Voting on the controversial Finance Bill, 2023 went late into the night leaving employers staring at stiff penalties should they delay to remit the housing levy within nine days.
Content creators were handed a shocker when an attempt by Azimio to scrap the proposed 15 per cent withholding tax was defeated during the dramatic manual voting amidst allegations that the electronic voting system had been sabotaged.
Seme MP James Nyikal had moved the amendment seeking to have part (b) of the clause which seeks to have content creators surrender five per cent of their earnings as withholding tax deleted.
The House, however, went into a division forcing Deputy Speaker Gladys Sholei to call for an electronic vote.
But the Azimio brigade quickly claimed that they did not have their electronic cards and that the electronic voting system was faulty, all the while advocating for the more time-consuming manual voting system.
"We shall engage in electronic voting as guided by Speaker Wetang'ula ... it is, however, apparent that the electronic systems are not working and we will proceed with manual voting," said Shollei.
But Kiharu MP Ndindi Nyoro, the chairman of the Budget and Appropriation Committee was not amused. "Is it a coincidence that every time we have a vote the electronic system fails? We have invested colossal amounts in the IT department. We must have a meeting with IT and determine whether they require support," he said.
Ultimately, a total 189 members voted for the clause, 87 against while three abstained.
In amendments proposed by the Finance and National Planning Committee, employers are required to remit 1.5 per cent housing levy deducted from employees to the government in nine days to fund affordable housing scheme.
According to amendments introduced to the Bill, employers will also be required to remit their top-up within the same period, should the Finance Bill be enacted into law.
The provision is part of a raft of new amendments introduced by the Molo MP Kimani Kuria-led committee and which were the subject of heated debate yesterday.
Under the amendments by Mr Kimani, the amount payable towards the housing levy is 1.5 per cent of the employees' monthly gross salary with their employer matching a similar amount. The amount has been reviewed downwards from an earlier proposed 3 per cent.
"An employer shall not later than nine working days after the end of the month in which the payments are due, remit an amount comprising the employee and the employer's payment," reads the Bill in part.
An employer who fails to comply with this section shall be liable to payment of a penalty equivalent to two per cent of the unpaid funds for every month the same remain unpaid.
Notably, an earlier proposal had capped the housing levy at 2,500 but it has been removed in the new amendments.
Kabuchai MP Maijmbo Kalasinga had proposed that the housing levy be retained at 1.5 per cent of employees' basic pay but be made voluntary. Under this proposal, an employee may opt to increase their contribution to the fund by writing to the employer and the Cabinet secretary responsible for housing, specifying the higher monthly contributions.
Where an employee opts to make a higher contribution, however, the employer shall not be required to make a corresponding contribution.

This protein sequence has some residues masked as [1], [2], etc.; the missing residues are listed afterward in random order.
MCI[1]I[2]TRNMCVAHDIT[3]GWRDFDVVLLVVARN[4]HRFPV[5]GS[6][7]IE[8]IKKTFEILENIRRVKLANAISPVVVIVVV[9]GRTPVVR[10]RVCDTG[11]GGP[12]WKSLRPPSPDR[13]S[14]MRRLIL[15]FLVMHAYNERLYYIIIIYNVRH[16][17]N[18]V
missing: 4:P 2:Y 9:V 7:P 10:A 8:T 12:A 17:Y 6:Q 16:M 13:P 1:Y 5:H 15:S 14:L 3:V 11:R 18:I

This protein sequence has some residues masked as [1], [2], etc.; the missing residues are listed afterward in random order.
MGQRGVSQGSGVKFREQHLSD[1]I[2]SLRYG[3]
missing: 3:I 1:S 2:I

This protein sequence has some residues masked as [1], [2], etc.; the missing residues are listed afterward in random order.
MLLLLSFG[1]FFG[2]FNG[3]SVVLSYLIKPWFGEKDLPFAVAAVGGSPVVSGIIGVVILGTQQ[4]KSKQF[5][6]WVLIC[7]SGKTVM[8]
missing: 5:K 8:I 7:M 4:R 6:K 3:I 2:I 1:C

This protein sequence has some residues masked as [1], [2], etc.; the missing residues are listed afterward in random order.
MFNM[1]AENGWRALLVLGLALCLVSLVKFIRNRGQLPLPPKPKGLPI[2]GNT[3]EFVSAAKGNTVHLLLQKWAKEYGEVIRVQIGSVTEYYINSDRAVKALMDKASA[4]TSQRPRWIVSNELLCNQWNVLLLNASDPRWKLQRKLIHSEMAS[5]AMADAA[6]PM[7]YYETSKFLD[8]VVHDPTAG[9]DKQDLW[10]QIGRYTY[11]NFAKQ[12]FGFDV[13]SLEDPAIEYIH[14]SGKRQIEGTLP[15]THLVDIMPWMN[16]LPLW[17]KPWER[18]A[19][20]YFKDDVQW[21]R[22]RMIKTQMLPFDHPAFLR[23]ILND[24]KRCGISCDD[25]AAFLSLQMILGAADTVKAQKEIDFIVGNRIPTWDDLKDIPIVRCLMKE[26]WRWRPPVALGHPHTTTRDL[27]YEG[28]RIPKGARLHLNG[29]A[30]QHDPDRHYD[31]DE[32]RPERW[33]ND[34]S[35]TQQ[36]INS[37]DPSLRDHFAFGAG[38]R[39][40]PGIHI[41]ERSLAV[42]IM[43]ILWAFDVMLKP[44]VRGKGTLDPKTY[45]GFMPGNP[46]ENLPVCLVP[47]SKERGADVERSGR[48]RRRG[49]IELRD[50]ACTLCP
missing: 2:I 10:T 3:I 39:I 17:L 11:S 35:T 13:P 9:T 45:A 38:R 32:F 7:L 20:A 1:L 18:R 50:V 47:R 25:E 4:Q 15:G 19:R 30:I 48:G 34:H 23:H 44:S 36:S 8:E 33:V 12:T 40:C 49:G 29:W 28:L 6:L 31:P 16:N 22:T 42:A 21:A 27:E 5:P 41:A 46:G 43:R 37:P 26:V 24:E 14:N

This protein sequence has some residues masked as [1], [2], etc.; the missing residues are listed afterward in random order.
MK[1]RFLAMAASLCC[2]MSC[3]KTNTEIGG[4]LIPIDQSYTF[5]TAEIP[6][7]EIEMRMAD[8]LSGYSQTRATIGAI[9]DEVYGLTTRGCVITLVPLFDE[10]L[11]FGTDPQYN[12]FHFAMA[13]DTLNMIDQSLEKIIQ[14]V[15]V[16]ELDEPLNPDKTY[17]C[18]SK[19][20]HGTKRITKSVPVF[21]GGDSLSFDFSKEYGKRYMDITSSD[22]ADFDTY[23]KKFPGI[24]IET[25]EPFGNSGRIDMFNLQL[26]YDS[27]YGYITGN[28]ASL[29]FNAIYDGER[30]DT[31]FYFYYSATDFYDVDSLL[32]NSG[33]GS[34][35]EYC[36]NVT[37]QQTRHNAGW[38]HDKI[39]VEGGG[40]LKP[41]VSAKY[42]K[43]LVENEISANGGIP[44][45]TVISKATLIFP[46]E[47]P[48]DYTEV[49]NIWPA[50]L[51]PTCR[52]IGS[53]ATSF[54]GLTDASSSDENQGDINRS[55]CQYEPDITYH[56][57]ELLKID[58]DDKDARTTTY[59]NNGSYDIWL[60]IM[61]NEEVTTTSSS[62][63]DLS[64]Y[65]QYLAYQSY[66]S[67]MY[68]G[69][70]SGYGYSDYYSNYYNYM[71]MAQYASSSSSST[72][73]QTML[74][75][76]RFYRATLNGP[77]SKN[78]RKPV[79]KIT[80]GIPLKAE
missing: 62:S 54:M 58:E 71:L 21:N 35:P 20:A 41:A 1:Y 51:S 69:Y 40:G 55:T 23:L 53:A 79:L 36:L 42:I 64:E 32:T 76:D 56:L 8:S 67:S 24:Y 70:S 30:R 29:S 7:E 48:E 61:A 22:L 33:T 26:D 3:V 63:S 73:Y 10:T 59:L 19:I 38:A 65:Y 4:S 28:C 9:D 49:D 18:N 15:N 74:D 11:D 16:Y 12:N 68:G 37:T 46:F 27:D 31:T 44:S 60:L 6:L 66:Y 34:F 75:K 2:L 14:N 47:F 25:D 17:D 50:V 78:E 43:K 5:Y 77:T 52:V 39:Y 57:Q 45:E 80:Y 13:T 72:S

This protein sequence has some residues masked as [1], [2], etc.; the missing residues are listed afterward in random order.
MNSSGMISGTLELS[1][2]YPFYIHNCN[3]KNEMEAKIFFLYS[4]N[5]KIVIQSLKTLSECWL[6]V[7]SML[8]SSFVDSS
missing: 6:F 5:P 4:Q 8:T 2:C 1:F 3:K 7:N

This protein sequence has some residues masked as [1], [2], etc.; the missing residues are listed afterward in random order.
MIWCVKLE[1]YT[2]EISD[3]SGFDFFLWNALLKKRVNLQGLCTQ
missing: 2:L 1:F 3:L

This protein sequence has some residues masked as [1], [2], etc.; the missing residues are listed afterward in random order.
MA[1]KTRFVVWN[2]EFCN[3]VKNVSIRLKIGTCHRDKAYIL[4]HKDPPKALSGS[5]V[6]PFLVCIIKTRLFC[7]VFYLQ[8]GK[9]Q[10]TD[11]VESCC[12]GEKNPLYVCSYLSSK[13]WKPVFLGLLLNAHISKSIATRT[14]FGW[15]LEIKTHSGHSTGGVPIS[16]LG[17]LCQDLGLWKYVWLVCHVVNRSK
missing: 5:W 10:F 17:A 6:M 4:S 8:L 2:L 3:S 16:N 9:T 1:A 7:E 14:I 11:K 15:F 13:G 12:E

Mr Kalasinga also proposed that voluntary contributors to the levy should enjoy benefits such as the funds being used to finance the purchase of a home under the affordable scheme.
He further said that upon the expiry of seven years, or after attainment of retirement age, the funds can be transferred to a spouse or dependent children, or that the contributions can be transferred to a retirement benefits scheme or pension scheme registered with the Retirement Benefits Authority.
Contributors will also have the option of receiving their contributions in cash at the prevailing interest rate.
National Assembly Deputy Minority leader Robert Mbui, Homa Bay Town MP Peter Kaluma, Mathare MP Anthony Aluoch and Kitui Central MP Makali Mulu called for the scrapping of the housing levy.
The Finance Committee also introduced an amendment to Clause 24 of the Finance Bill dealing with individual rate of tax.
The House team proposed that for the first Sh288,000 in income, a 10 per cent rate of tax will apply, 25 per cent on the next Sh100,000, 30 per cent on the next 5.6 million, 32.5 per cent on the next Sh3.6 million and a 35 percent rate of tax on all income over Sh9 million.
Earlier, the committee had proposed an income tax of 32 per cent for those raking in between Sh500,000 and Sh800,000, while those above Sh800,000 had been subjected to 35 per cent income tax.
In their submitted proposals, the Azimio MPs opposed the income tax rates with Saboti MP Caleb Hamisi proposing that the same be adjusted to 10 per cent on the first Sh288,000 and 22 per cent on income above Sh288,000.
Mr Kaluma suggested a 5 per cent tax on the first Sh288,000, 25 per cent on the next Sh100,000, 30 per cent on the next Sh5.6 million and 35 per cent on all income over Sh12 million.
Other amendments that made it to the floor of the House include proposals by both the committee and Azimio to scrap a 5 per cent levy that had been imposed on wigs, false beards, eyebrows and eyelashes.
A similar tax on artificial nails was also scrapped. By the time of going to press, debate on the Bill was underway with the MPs voting clause by clause.